When a method is declared as "private", it can only be accessed within the same class. So there is no way to test a "private" method of a target class from any test class. Hence you need to perform unit testing manually. Or you have to change your method from "private" to "protected".
If a JUnit test method is declared to return "String", the compilation will pass ok. But the execution will fail. This is because JUnit requires that all test methods must be declared to return "void".
Yes you can test using main() method. One obvious advantage seems to be that you can whitebox test the class. That is, you can test the internals of it (private methods for example). You can't do that with unit-tests. But primarily the test framework tests the interface and the behavior from the user's perspective.
No. We need not write an independent test class for every class that needs to be tested. If there is a small group of tests sharing a common test fixture, you may move those tests to a new test class.
The test runner holds strong references to all Test instances for the duration of the test execution. This means that for a very long test run with many Test instances, none of the tests may be garbage collected until the end of the entire test run. Explicitly setting an object to null in the tearDown() method, for example, allows it to be garbage collected before the end of the entire test run.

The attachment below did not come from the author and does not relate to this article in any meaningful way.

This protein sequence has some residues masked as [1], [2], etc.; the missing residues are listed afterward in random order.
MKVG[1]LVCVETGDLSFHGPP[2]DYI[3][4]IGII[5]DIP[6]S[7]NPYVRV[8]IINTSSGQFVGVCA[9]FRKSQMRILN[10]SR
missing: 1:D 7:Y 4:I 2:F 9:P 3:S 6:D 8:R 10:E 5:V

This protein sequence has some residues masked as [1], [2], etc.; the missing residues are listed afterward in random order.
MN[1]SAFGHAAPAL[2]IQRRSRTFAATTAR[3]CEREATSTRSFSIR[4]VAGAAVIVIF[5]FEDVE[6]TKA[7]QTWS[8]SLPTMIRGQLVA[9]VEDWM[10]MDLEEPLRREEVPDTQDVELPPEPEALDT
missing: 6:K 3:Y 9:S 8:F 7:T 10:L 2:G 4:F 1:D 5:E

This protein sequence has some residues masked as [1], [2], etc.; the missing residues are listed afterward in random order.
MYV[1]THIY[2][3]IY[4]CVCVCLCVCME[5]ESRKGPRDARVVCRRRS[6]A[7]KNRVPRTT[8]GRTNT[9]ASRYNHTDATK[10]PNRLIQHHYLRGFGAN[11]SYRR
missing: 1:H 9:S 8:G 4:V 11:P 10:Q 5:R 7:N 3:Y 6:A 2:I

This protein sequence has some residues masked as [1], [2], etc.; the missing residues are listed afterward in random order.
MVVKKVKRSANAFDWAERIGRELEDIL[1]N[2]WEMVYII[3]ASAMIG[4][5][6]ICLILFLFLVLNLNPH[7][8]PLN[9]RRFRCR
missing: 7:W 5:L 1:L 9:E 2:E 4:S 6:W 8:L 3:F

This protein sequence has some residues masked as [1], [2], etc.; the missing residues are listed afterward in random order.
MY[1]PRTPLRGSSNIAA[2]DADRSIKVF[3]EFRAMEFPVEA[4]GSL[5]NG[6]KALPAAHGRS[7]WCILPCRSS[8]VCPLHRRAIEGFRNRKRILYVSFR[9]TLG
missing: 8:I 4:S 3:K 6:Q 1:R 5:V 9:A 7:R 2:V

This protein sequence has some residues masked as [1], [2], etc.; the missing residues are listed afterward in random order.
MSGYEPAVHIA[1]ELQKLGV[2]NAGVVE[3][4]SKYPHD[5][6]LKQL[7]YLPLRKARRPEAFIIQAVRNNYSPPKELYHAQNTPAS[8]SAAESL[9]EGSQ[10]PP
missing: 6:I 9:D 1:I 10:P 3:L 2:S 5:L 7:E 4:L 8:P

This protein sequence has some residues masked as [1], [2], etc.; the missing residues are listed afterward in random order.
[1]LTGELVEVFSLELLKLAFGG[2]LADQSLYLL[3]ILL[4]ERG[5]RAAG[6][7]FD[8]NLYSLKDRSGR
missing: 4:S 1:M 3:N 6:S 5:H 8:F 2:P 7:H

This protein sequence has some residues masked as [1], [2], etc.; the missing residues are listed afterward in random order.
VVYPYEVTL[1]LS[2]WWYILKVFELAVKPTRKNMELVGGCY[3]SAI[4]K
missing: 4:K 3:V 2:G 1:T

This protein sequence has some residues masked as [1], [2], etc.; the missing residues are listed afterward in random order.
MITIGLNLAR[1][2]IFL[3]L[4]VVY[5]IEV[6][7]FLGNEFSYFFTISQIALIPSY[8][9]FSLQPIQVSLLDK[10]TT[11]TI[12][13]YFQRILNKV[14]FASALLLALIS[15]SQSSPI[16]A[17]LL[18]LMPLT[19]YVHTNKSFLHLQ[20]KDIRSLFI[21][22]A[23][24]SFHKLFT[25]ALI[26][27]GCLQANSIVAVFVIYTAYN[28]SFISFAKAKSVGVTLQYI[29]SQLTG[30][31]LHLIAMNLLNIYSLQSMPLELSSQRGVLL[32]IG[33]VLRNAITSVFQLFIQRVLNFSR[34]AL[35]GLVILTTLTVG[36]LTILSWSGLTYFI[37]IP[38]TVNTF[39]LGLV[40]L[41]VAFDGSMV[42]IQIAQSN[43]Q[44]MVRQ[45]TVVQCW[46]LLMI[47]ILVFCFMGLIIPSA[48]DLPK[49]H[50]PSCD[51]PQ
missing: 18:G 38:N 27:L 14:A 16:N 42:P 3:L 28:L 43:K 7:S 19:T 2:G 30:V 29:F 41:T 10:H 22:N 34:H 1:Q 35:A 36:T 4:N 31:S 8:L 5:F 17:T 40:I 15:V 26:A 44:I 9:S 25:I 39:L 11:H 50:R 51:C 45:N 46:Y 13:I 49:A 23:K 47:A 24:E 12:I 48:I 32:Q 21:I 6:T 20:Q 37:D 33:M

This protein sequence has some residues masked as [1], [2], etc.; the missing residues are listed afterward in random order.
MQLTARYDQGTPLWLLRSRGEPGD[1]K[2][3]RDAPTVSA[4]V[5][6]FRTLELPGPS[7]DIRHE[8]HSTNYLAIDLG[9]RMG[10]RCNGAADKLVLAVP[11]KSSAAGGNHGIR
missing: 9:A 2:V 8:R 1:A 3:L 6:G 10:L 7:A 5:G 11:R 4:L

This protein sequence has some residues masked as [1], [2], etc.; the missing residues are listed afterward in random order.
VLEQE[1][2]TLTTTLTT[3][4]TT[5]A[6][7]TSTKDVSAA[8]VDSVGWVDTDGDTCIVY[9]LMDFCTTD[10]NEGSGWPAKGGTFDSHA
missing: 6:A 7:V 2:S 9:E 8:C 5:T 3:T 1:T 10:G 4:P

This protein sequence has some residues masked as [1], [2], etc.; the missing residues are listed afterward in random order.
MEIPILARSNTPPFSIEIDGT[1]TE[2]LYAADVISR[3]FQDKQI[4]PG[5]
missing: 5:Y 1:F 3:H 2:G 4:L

In a unit test, mock objects can simulate the behavior of complex, real (non-mock) objects and are therefore useful when a real object is impractical or impossible to incorporate into a unit test.
The common coding style for testing with mock objects is to −
- Create instances of mock objects.
- Set state and expectations in the mock objects.
- Invoke domain code with mock objects as parameters.
- Verify consistency in the mock objects.
Following are the JUnit extensions −
Cactus is a simple test framework for unit testing server-side java code (Servlets, EJBs, Tag Libs, Filters). The intent of Cactus is to lower the cost of writing tests for server-side code. It uses JUnit and extends it. Cactus implements an in-container strategy, meaning that tests are executed inside the container.